The Rise of Hard Ciders

Beer is booming, especially in a sudsy state like Colorado that boasts 6.1 breweries per capita and produces roughly 1,673,686 barrels of craft beer per year. But last week, with sweeping views of Copper Mountain and a blissfully blue sky framing the scene—hundreds of tasting glass-toting festival-goers gathered together in Colorado not in the name of beer—but in the name of ciders. Some of the ticket holders for this year’s Cider Circus that took place at Copper Mountain Resort on August 29th were dressed in their festival finest, donning wide brimmed floppy hats and clothing from various breweries and cideries. But most of the thirty-something craft consumers wandering around the festival grounds were fresh off the mountain and still wearing droplets of sweat, CamelBaks, and the appropriate footwear from the morning adventures.

While it’s been proven that in moderation, beer has some health benefits that most habitual beer drinkers can list off at a moments notice, many active Americans are preferring to reach for the hard cider.

Here’s why:

Two words: Gluten. Free. Many avid athletes follow a strict gluten-free diet in hopes of improving their athletic performance. For the most part, hard ciders fall in this category and offer an accessible and enjoyable alternative to beer for gluten-conscious people.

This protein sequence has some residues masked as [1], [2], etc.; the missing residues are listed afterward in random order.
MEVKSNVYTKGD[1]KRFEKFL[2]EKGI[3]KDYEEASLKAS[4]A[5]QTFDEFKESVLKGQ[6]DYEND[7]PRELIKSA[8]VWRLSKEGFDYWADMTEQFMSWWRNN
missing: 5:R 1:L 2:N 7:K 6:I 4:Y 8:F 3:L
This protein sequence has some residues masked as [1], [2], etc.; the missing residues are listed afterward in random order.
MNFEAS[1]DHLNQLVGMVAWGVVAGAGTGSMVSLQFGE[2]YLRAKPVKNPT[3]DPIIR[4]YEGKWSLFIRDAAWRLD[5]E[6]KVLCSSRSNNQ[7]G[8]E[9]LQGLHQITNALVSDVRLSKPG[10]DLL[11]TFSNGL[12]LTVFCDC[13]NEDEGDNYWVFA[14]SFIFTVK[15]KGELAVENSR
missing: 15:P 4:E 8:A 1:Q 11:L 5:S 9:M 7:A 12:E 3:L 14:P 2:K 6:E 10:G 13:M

Antioxidants. Ciders are made from fresh fruit. Traditional ciders are made from apples, which are packed with immune-boosting vitamin C and other antioxidants that provide the basis for the saying “an apple a day keeps the doctor away.”

They’re light and refreshing. Although ciders typically carry the same amount of calories as beer, the drink’s minimalist approach to ingredients leaves behind a light and refreshing beverage that transcends seasons and trends.

The cider industry is growing. The days of breaking out the hard ciders only when the temperatures begin to drop are done. Ciders are more accessible than ever, and many cideries are not only serving up their products from their tap rooms, they’re packaging them and taking them on the road to liquor stores, bars, and beer festivals across the nation.

Whether they’re dry or sweet, the drinkability factor of ciders is high.

Here are some of our favorites that we tried at this year’s Cider Circus.

The Ginger Cider by C Squared Ciders {2875 Blake St Unit C, Denver, CO}

Balance is the name of the game when it comes to the sweetness level of ciders, and this one has it. The ginger flavor took this cider from a basic beverage to a drink that you’ll seek out in the future.

Cherry Daze Hard Cider by Big B’s Fabulous Juices & Hard Ciders {39126 Highway 133, Hotchkiss, CO}

The tartness of the cherry cuts through the sweetness of this cider, made from locally harvested apples in Hotchkiss, Colorado. We also love that Big B’s is serving up this cider, along with several other hard ciders, in 16 oz. cans—upping the portability factor.

Grasshop-ah by Colorado Cider Company {2650 West 2nd Avenue #10, Denver, CO}

Colorado Cider Company’s hard ciders can be found all throughout the state of Colorado, often on tap a restaurants and stocked on shelves of liquor stores. We dug the Grasshop-ah’s citrusy kick of lemongrass that made this cider especially refreshing on a warm Colorado day.

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